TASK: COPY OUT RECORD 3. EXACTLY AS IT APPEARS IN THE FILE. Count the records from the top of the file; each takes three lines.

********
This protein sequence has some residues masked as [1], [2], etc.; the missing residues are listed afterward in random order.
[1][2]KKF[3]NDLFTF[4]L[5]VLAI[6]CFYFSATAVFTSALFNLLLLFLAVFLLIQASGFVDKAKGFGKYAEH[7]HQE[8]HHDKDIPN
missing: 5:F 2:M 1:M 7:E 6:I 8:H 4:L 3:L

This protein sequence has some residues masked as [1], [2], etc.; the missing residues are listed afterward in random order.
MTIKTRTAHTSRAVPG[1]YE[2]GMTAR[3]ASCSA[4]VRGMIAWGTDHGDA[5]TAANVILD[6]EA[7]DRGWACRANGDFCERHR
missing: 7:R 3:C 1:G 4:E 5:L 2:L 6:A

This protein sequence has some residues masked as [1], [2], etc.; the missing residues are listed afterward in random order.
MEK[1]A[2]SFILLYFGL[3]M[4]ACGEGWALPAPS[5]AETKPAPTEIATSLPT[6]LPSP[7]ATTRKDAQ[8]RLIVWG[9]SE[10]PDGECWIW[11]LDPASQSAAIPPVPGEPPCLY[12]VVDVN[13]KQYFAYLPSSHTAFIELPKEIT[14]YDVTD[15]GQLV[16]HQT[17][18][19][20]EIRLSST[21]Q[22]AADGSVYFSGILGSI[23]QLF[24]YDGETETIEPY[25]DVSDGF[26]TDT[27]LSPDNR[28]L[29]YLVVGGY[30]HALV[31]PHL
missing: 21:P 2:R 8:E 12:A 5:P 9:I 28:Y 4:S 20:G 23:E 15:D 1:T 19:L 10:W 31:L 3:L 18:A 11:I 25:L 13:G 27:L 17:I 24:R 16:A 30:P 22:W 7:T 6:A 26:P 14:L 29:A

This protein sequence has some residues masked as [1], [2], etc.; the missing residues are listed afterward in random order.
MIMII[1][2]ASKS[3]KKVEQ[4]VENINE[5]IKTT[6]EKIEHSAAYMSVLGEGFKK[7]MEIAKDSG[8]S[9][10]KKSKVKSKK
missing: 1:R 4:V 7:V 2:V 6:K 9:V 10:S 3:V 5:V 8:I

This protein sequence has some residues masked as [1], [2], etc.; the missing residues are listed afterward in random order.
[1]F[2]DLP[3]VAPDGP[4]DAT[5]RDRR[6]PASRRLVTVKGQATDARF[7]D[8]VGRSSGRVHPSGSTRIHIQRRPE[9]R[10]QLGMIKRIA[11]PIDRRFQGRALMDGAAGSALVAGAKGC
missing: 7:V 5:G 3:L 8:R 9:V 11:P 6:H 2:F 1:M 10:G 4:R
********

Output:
This protein sequence has some residues masked as [1], [2], etc.; the missing residues are listed afterward in random order.
MEK[1]A[2]SFILLYFGL[3]M[4]ACGEGWALPAPS[5]AETKPAPTEIATSLPT[6]LPSP[7]ATTRKDAQ[8]RLIVWG[9]SE[10]PDGECWIW[11]LDPASQSAAIPPVPGEPPCLY[12]VVDVN[13]KQYFAYLPSSHTAFIELPKEIT[14]YDVTD[15]GQLV[16]HQT[17][18][19][20]EIRLSST[21]Q[22]AADGSVYFSGILGSI[23]QLF[24]YDGETETIEPY[25]DVSDGF[26]TDT[27]LSPDNR[28]L[29]YLVVGGY[30]HALV[31]PHL
missing: 21:P 2:R 8:E 12:A 5:P 9:I 28:Y 4:S 20:G 23:E 15:D 1:T 19:L 10:W 31:L 3:L 18:A 11:I 25:L 13:G 27:L 17:I 24:R 16:A 30:P 22:W 7:T 6:A 26:P 14:L 29:A